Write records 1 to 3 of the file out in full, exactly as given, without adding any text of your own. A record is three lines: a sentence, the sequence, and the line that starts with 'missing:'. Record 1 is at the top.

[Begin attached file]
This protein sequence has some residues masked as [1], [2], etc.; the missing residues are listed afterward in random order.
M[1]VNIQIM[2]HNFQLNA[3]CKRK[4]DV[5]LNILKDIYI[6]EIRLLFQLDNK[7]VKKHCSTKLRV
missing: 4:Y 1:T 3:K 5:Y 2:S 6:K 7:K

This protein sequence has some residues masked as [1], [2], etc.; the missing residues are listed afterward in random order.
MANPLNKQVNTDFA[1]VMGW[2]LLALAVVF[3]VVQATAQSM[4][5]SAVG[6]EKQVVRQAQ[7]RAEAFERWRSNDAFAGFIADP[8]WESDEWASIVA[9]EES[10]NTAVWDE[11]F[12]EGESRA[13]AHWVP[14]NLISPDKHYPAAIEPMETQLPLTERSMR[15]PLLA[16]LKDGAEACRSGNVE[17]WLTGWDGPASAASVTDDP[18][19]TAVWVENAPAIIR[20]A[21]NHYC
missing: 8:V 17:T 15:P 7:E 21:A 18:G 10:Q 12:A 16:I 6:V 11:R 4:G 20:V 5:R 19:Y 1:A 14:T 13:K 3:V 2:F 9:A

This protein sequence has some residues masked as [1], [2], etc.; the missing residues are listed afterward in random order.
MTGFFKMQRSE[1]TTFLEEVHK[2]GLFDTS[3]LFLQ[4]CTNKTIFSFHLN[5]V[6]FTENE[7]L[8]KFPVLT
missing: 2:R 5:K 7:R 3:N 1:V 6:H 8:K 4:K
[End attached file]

This protein sequence has some residues masked as [1], [2], etc.; the missing residues are listed afterward in random order.
M[1]VNIQIM[2]HNFQLNA[3]CKRK[4]DV[5]LNILKDIYI[6]EIRLLFQLDNK[7]VKKHCSTKLRV
missing: 4:Y 1:T 3:K 5:Y 2:S 6:K 7:K

This protein sequence has some residues masked as [1], [2], etc.; the missing residues are listed afterward in random order.
MANPLNKQVNTDFA[1]VMGW[2]LLALAVVF[3]VVQATAQSM[4][5]SAVG[6]EKQVVRQAQ[7]RAEAFERWRSNDAFAGFIADP[8]WESDEWASIVA[9]EES[10]NTAVWDE[11]F[12]EGESRA[13]AHWVP[14]NLISPDKHYPAAIEPMETQLPLTERSMR[15]PLLA[16]LKDGAEACRSGNVE[17]WLTGWDGPASAASVTDDP[18][19]TAVWVENAPAIIR[20]A[21]NHYC
missing: 8:V 17:T 15:P 7:E 21:A 18:G 10:Q 12:A 16:I 6:V 11:R 4:G 20:V 5:R 19:Y 1:A 14:T 13:K 3:V 2:F 9:A

This protein sequence has some residues masked as [1], [2], etc.; the missing residues are listed afterward in random order.
MTGFFKMQRSE[1]TTFLEEVHK[2]GLFDTS[3]LFLQ[4]CTNKTIFSFHLN[5]V[6]FTENE[7]L[8]KFPVLT
missing: 2:R 5:K 7:R 3:N 1:V 6:H 8:K 4:K